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News

Police Data Protection Act Breaches In The UK

CyberArk Software : 11 July, 2011  (Technical Article)
Cyber-Ark comments on the reports that the UK police have been guilty of serious data privacy breaches during the last four years

The Big Brother Watch, a body which campaigns against intrusions on privacy, has published a report highlighting the extent of police abuse of the Data Protection Act.


The findings highlight huge breaches of the Data Protection Act between 2007 – 2010, including police officers and staff running background checks on friends and possible partners, as well as some passing sensitive information on to criminal gangs and drug dealers. In total, 904 police officers and staff were subjected to internal disciplinary hearings for breaches of the Data Protection Act, 243 received criminal convictions for breaking the law, and 98 had their employment terminated within this period.


Mark Fullbrook, Director, UK and Ireland at Privileged Identity Management expert Cyber-Ark, has said the following:


“Given all the allegations in the news this week, this report comes at an already challenging time for the police force. It is all the more disappointing that what should be one of the most trustworthy organisations in the country is abusing its privilege to this extent.  Whether it is satisfying someone’s idle curiosity or something more sinister, like providing sensitive information to criminals, data protection is ultimately being breached and privilege is being abused.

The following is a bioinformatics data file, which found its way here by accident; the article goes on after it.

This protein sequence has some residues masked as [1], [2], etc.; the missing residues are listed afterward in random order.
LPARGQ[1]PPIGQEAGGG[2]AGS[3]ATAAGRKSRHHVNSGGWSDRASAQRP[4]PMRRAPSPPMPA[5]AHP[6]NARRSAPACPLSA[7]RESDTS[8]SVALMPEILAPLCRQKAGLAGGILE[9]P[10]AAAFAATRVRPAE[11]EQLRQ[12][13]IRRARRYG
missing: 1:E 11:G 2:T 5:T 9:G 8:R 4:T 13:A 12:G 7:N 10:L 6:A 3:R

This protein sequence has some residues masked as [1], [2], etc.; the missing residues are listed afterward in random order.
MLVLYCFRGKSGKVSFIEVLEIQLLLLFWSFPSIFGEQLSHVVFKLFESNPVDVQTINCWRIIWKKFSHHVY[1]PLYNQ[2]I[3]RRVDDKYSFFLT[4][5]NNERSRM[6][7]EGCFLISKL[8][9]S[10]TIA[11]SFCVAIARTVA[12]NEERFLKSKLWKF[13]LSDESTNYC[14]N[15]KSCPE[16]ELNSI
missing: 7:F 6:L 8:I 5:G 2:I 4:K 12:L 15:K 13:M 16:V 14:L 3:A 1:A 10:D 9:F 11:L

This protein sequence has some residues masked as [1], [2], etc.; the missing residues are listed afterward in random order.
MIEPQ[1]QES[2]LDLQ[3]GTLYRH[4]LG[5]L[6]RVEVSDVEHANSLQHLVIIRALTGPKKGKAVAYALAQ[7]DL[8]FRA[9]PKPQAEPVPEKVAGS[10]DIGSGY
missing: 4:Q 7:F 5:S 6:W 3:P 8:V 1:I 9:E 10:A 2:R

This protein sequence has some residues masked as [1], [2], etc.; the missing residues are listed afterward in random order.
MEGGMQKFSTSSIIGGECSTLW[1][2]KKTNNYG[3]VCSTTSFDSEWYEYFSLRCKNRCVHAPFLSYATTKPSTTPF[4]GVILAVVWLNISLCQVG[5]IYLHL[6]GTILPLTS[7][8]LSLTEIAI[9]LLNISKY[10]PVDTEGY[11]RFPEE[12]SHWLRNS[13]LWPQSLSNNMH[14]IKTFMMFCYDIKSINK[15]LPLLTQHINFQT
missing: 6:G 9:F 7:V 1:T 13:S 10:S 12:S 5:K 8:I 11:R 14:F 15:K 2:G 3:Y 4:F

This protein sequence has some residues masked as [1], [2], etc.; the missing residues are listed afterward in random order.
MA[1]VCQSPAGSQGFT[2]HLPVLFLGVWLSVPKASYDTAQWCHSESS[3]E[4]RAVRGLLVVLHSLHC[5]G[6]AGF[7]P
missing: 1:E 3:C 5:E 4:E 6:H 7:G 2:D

“Big Brother Watch’s findings reflect a problem that all organisations face, one that is sadly not uncommon.  Indeed, recent Cyber-Ark research found that 44% of IT staff in EMEA admitted to accessing information irrelevant to their job, and 31% said that they, or a peer, had used administrative passwords to gain access to confidential or sensitive data**.


“The police, like any other organisation, has an obligation to protect sensitive information. In order to help achieve this, all companies must put in place technologies that have a comprehensive overview of privileged access, which logs and monitors all sessions and activities.  In addition, as reports continue to surface of other individuals repeatedly abusing their position to access sensitive information, there clearly remains a real need to educate staff on the importance of data protection and the responsibility that comes with privilege.”

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